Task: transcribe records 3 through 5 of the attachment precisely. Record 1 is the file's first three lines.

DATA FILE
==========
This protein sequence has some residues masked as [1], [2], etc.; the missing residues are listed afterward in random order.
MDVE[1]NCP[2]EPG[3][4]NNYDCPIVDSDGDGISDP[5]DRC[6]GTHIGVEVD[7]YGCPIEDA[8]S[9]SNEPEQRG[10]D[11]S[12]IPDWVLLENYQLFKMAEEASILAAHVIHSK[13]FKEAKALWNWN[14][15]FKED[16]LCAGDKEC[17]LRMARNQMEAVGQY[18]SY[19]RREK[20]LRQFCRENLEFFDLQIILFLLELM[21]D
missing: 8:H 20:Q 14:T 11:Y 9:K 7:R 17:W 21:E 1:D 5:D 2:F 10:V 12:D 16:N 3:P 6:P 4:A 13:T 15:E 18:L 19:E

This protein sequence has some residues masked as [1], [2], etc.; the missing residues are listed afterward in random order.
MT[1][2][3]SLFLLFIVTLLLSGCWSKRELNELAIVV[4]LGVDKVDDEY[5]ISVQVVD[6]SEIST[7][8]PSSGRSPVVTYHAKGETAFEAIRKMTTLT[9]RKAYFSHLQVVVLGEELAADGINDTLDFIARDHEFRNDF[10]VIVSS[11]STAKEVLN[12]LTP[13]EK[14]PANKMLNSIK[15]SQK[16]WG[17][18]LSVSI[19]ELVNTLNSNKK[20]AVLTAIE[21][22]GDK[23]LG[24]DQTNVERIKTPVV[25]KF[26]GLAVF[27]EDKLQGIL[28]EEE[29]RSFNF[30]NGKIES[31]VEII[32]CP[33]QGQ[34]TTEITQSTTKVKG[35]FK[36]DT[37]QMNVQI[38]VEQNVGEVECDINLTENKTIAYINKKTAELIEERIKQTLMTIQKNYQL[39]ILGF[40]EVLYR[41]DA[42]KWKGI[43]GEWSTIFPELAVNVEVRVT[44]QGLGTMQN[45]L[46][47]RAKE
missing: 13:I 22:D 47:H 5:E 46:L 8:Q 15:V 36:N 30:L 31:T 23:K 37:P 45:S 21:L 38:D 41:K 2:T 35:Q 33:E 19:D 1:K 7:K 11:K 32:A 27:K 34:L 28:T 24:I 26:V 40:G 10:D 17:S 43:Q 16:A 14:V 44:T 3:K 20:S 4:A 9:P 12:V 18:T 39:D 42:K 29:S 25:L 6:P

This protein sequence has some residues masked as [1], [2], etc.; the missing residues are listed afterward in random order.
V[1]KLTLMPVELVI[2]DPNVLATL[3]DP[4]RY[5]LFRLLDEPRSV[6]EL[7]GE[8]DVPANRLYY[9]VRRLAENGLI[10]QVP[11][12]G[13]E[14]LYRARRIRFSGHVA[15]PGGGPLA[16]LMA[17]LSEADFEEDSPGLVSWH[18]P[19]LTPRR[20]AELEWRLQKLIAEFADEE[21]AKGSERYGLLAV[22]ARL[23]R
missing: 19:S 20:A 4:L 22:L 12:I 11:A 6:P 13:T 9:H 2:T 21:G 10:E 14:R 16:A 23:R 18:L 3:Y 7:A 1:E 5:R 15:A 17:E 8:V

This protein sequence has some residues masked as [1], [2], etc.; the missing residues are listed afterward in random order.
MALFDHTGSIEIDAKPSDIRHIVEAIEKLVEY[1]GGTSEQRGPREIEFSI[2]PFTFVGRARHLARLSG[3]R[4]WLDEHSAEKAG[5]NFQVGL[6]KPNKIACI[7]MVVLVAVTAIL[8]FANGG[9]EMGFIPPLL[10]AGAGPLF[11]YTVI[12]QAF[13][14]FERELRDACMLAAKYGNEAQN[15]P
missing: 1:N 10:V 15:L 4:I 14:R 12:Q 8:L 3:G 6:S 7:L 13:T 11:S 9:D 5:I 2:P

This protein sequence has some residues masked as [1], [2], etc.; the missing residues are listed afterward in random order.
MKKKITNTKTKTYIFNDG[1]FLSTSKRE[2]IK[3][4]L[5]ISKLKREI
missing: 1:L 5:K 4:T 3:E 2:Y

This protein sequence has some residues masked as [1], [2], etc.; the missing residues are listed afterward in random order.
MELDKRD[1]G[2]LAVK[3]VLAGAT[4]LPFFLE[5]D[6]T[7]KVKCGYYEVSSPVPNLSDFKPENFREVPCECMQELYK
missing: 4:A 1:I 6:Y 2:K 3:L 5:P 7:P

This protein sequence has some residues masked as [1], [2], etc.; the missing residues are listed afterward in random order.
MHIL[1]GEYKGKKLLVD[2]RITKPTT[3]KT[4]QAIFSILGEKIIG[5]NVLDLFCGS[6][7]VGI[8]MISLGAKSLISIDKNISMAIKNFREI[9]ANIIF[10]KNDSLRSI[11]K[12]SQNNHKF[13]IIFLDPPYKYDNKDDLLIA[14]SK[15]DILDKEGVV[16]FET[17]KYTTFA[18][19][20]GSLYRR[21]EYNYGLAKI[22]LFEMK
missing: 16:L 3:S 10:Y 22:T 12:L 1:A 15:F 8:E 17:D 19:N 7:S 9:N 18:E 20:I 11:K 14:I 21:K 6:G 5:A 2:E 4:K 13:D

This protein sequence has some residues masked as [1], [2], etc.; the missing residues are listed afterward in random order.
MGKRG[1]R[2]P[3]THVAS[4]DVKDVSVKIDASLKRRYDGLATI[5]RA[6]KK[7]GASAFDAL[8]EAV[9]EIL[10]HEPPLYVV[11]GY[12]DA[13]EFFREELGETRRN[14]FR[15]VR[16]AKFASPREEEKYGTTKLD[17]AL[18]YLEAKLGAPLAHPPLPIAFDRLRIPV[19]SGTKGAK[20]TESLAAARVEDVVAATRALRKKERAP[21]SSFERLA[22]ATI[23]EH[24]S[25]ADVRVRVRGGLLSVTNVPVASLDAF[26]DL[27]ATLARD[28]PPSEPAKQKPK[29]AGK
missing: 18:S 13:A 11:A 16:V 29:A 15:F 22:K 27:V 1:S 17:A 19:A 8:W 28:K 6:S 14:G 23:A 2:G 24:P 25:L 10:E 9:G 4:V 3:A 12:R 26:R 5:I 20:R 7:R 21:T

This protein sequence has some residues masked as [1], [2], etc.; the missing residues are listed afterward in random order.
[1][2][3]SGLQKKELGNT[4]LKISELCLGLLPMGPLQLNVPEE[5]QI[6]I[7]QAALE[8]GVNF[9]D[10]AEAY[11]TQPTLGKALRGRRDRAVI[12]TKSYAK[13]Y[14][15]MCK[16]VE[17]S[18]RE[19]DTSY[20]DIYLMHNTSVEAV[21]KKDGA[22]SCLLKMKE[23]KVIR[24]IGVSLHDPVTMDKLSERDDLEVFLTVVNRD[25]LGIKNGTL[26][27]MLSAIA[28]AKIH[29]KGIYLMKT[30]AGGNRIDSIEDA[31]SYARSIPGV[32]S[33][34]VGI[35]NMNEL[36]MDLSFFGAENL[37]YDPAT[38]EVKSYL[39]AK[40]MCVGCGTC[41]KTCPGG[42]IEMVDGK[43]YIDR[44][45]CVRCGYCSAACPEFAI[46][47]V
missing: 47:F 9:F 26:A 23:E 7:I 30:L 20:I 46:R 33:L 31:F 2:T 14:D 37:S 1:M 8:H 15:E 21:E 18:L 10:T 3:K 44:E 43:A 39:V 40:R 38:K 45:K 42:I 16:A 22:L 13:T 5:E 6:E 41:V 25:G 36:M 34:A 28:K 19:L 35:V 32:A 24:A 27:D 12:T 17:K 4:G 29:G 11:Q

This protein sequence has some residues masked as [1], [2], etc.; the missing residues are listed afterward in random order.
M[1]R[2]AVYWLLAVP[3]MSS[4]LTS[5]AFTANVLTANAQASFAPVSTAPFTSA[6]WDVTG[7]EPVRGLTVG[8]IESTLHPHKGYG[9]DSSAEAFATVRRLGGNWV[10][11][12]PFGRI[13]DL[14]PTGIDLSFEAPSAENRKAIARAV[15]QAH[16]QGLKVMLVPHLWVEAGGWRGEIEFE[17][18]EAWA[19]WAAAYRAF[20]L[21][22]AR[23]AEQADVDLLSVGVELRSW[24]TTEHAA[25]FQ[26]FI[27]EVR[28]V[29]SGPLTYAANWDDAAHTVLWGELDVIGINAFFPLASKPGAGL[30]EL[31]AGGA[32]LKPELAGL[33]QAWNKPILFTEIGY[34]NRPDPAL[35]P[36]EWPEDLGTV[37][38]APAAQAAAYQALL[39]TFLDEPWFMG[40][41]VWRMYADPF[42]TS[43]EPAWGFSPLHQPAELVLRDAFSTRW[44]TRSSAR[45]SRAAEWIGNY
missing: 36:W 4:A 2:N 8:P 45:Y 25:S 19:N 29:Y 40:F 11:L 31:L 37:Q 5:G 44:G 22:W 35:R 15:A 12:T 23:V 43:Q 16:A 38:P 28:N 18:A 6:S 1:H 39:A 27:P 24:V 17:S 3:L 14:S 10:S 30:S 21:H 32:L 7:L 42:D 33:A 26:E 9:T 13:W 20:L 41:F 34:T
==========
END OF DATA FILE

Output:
This protein sequence has some residues masked as [1], [2], etc.; the missing residues are listed afterward in random order.
V[1]KLTLMPVELVI[2]DPNVLATL[3]DP[4]RY[5]LFRLLDEPRSV[6]EL[7]GE[8]DVPANRLYY[9]VRRLAENGLI[10]QVP[11][12]G[13]E[14]LYRARRIRFSGHVA[15]PGGGPLA[16]LMA[17]LSEADFEEDSPGLVSWH[18]P[19]LTPRR[20]AELEWRLQKLIAEFADEE[21]AKGSERYGLLAV[22]ARL[23]R
missing: 19:S 20:A 4:L 22:L 12:I 11:A 6:P 13:T 9:H 2:T 21:G 10:E 14:R 16:A 23:R 18:L 3:Y 7:A 1:E 5:R 15:A 17:E 8:V

This protein sequence has some residues masked as [1], [2], etc.; the missing residues are listed afterward in random order.
MALFDHTGSIEIDAKPSDIRHIVEAIEKLVEY[1]GGTSEQRGPREIEFSI[2]PFTFVGRARHLARLSG[3]R[4]WLDEHSAEKAG[5]NFQVGL[6]KPNKIACI[7]MVVLVAVTAIL[8]FANGG[9]EMGFIPPLL[10]AGAGPLF[11]YTVI[12]QAF[13][14]FERELRDACMLAAKYGNEAQN[15]P
missing: 1:N 10:V 15:L 4:I 14:R 12:Q 8:L 3:G 6:S 7:L 13:T 11:S 9:D 5:I 2:P

This protein sequence has some residues masked as [1], [2], etc.; the missing residues are listed afterward in random order.
MKKKITNTKTKTYIFNDG[1]FLSTSKRE[2]IK[3][4]L[5]ISKLKREI
missing: 1:L 5:K 4:T 3:E 2:Y